Forward moving relationships are about each partner being willing to take full ownership of his/her piece of the breakdown and/or lack of cohesiveness.

Sometimes a break-up (or time-out) with our partner gives both sides an opportunity to humble a bit and accept responsibility for their wrongs. We see things differently when we are viewing it from afar and without the dense emotions that close proximity can bring. Because I see human beings as works in progress, rather than perfect, it is fully possible that time spent apart can be precisely what the relationship needed.

With that being said, ownership is not the only remedy. Ownership with an intended course of action added (follow-through) IS the remedy. I’ve seen too many people apologize for this, apologize for that and immediately want everything to return to “normal”. That is not enough. We need to truly see and FEEL that our person recognizes what needs to be remedied and trust that he/she is willing to do what it takes to make that happen. Trusting your inner self (intuition) is going to be very important here. If your inner self is not quite convinced, be willing to step back until you are.

An empowered person understands his/her worth and will not choose to reconcile with an ex unless or until it is fully understood and trusted that his/her partner “gets it”. We all deserve an opportunity to see things differently, to learn from our mistakes and to evolve as the spiritual beings that we are foremost to anything else. However, we won’t be able to see if he/she “gets it” until we get radically clear within ourselves about what is acceptable and what is not before we will have the courage to stand in our power.

Additionally, we need to consider our motive for considering reconciliation with an ex: Am I just lonely? Am I trying to fill the void? Do I just miss the sex and physicality of the relationship? Do I think this is as good as it will get? Am I tired of looking for my ideal partner?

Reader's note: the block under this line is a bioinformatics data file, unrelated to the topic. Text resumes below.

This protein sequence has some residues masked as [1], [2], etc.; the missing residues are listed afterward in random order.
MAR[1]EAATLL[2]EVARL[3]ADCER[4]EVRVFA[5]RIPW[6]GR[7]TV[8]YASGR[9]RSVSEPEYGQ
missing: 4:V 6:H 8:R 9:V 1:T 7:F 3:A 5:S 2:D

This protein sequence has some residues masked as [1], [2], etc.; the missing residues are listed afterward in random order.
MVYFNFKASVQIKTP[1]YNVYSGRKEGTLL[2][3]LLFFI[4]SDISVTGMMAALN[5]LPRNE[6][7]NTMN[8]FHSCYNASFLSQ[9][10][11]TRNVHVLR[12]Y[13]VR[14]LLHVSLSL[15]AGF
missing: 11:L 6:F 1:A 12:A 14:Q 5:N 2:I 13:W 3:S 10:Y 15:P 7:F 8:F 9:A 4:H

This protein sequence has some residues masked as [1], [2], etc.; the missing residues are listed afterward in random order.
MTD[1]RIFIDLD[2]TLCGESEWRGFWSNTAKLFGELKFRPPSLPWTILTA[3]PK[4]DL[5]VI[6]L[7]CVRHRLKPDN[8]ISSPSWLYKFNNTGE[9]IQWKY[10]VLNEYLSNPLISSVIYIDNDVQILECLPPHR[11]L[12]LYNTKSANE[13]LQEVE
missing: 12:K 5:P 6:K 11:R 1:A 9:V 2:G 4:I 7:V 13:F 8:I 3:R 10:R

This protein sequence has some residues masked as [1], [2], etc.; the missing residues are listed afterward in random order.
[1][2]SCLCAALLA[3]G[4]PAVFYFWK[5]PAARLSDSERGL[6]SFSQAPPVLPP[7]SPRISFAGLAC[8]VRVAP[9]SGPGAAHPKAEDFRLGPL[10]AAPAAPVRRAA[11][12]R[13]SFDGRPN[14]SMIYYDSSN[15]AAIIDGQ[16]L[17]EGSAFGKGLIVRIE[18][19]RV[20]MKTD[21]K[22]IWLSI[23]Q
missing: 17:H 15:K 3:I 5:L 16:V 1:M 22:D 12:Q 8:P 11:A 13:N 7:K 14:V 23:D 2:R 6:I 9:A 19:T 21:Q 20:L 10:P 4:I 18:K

If you answer yes to any of the above questions, you are not reconciling for the right reason and the odds are great you will be back at break-up in no time flat.

I know a couple that broke up 14 times over a two-year period. Sounds ridiculous, right? It wasn’t, it was perfect. Observing center stage with this relationship, I can tell you that frequent “time-outs” is exactly what they needed in order to reconfigure and take ownership. It was too difficult for either one to see themself in that close proximity. During their breaks, neither one dated others nor did they go looking. Both parties’ goal was to figure this thing out and they did. They have since moved in together and will be marrying in the future. It took some time and a whole lot of work, but both sides were able to locate their wounds and work with one another on healing them.

The point behind this story is, allow your relationship to be YOUR relationship. No one can decide if 2 break-ups are too much or if 50 break-ups are too much. It’s up to you to decide if your partner truly values your relationship and its growth or if he/she is trying to reconcile for needy reasons.

By understanding your worth and getting radically honest and clear with yourself, you will be able to trust what only you can truly know for sure.

Kristen Brown, Certified Empowerment Coach/Mentor – www.sweetempowerment.com

# 5. Take time to heal first and then decide if you truly wish to go backwards towards your ex, versus forwards toward your new possibilities

Sharón Lynn Wyeth

People break up for a variety of reasons; sometimes it is a little thing that simply hit the wrong nerve. Other times it is a major violation of trust. The reasons for not getting back together are many as most find it hard, but necessary to move forward. A definite reason to not get back together is for the sack of the children as then the children are being taught the wrong lesson. However, some breakups are due to violence, mistrust, or lack of respect yet the love between the two is still there. The only time its appropriate to attempt to get back together with your ex is when love is still present.

It is easy to mistake loneliness for love. A valid thing to do when you have broken up with your ex is to write down all of the reasons you broke up. Then, when loneliness sets in, you can reread the list and remind yourself why you are no longer together.